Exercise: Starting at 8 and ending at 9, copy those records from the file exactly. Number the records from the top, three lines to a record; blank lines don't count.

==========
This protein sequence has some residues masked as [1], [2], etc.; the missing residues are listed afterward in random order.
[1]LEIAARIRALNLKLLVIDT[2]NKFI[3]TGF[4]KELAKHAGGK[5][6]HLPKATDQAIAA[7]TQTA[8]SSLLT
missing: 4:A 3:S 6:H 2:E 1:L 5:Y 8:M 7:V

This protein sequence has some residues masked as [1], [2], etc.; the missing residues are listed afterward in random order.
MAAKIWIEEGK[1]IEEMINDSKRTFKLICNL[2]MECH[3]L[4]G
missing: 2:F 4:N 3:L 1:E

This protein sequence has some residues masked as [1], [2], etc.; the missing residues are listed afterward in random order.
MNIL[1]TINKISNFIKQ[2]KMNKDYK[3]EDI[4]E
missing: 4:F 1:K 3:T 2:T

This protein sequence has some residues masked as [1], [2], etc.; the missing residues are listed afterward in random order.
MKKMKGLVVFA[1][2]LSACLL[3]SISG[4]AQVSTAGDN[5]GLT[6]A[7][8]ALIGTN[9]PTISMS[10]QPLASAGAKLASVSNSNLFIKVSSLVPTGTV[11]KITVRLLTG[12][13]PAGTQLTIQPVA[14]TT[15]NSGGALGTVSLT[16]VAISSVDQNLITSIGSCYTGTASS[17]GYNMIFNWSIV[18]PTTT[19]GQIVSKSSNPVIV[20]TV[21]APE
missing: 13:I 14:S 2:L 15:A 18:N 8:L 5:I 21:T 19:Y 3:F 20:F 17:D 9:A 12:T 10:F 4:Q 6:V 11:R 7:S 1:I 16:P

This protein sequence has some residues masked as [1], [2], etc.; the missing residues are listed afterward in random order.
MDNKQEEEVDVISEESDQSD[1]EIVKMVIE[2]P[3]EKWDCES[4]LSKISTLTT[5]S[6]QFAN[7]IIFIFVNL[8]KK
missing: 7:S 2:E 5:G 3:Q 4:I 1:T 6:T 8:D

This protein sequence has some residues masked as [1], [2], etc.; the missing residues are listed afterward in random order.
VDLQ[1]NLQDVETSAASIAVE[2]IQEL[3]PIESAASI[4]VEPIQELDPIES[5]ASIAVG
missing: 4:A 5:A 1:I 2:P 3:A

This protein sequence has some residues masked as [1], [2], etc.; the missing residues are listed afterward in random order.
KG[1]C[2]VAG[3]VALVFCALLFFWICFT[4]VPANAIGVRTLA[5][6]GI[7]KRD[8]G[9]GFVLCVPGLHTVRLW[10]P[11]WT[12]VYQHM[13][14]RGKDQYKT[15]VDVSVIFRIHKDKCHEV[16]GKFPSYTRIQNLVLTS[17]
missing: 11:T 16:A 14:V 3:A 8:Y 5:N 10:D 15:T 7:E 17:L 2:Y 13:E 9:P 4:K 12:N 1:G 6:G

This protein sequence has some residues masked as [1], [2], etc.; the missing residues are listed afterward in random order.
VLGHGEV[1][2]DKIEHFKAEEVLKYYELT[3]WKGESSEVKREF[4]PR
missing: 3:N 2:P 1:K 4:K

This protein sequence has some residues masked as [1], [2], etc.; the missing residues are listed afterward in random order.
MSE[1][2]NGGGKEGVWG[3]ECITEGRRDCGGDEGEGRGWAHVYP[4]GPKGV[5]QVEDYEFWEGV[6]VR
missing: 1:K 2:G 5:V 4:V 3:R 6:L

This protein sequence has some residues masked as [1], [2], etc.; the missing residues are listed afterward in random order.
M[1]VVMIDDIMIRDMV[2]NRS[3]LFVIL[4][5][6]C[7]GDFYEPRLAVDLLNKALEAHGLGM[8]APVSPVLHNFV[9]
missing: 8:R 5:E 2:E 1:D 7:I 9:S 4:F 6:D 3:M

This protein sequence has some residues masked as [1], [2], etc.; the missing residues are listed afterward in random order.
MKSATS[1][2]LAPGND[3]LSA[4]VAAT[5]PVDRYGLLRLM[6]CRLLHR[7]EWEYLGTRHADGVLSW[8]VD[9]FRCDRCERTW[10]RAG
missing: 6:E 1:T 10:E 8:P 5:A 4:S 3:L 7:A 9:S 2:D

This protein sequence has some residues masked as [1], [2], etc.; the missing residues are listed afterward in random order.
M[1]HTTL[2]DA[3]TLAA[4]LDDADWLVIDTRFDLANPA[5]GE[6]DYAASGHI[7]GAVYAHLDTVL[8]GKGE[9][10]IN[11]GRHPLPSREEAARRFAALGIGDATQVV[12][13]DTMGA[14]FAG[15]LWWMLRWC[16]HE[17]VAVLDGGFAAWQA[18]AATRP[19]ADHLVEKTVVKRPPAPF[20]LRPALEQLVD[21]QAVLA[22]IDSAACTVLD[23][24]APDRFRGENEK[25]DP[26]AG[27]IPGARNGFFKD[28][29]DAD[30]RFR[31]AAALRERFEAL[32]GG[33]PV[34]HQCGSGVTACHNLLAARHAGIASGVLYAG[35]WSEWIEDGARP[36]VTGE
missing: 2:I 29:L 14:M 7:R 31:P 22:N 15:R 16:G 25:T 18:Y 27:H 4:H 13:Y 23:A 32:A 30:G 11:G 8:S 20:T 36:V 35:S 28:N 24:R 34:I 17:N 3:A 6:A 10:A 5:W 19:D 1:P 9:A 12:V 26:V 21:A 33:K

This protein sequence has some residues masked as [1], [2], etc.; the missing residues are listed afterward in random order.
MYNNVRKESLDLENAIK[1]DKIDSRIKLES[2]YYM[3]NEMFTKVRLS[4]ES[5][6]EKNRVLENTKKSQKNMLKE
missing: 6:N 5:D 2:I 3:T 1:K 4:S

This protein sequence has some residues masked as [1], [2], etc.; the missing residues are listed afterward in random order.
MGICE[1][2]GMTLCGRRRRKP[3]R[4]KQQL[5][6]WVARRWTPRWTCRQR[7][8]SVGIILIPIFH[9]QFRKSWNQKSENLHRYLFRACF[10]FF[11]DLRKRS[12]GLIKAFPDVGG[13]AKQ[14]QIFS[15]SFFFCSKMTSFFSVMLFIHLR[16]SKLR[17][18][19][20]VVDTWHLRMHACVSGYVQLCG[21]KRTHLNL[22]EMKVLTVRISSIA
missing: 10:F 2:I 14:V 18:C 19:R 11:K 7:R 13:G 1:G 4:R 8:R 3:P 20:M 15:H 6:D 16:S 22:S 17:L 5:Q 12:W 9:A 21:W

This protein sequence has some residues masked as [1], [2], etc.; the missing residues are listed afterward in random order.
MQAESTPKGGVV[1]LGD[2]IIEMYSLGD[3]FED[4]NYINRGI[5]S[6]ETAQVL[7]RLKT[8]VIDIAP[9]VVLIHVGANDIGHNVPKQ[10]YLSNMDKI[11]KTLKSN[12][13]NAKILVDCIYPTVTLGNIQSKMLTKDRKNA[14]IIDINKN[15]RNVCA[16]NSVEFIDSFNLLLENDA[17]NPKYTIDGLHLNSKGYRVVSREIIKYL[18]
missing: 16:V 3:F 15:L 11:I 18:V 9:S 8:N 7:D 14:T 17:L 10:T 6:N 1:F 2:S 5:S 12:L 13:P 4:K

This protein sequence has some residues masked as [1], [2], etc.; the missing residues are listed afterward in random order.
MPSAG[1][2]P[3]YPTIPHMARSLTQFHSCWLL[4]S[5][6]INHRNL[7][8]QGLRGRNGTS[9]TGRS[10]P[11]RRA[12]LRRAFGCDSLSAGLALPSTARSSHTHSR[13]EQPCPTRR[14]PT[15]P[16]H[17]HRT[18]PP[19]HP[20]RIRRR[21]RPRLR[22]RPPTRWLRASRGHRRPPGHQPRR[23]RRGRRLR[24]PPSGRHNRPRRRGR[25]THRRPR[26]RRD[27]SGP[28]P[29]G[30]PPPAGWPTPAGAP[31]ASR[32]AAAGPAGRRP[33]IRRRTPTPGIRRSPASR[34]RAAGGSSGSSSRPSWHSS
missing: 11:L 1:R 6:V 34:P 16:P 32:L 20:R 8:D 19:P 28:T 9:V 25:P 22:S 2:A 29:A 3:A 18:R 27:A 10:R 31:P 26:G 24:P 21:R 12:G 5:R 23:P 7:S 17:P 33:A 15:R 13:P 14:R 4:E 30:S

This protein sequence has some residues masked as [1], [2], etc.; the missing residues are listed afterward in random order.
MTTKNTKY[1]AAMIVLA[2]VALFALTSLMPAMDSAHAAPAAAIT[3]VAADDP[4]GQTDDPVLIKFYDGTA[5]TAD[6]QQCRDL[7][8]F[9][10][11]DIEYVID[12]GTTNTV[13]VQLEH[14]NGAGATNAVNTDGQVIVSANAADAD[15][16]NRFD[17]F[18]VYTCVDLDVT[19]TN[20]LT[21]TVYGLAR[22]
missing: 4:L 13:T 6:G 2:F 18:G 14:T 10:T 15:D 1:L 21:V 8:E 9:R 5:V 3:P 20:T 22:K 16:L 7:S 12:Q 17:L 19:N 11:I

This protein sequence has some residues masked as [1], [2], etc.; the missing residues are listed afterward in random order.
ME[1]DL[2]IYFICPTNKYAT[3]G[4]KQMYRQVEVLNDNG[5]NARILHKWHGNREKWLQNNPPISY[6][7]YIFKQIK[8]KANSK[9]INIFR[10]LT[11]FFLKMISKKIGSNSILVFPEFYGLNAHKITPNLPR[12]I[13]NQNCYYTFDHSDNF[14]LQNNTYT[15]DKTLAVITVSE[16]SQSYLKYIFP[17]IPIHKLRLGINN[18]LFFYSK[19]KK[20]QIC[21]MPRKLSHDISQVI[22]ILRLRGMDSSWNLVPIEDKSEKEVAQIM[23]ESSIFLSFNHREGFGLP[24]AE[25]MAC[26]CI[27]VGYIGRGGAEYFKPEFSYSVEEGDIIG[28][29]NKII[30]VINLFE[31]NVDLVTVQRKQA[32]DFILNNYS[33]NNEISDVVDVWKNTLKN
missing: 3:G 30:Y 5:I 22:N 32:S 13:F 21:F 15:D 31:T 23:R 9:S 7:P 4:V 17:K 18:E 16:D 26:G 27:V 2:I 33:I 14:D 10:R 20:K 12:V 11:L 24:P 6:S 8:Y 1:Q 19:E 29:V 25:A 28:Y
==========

This protein sequence has some residues masked as [1], [2], etc.; the missing residues are listed afterward in random order.
VLGHGEV[1][2]DKIEHFKAEEVLKYYELT[3]WKGESSEVKREF[4]PR
missing: 3:N 2:P 1:K 4:K

This protein sequence has some residues masked as [1], [2], etc.; the missing residues are listed afterward in random order.
MSE[1][2]NGGGKEGVWG[3]ECITEGRRDCGGDEGEGRGWAHVYP[4]GPKGV[5]QVEDYEFWEGV[6]VR
missing: 1:K 2:G 5:V 4:V 3:R 6:L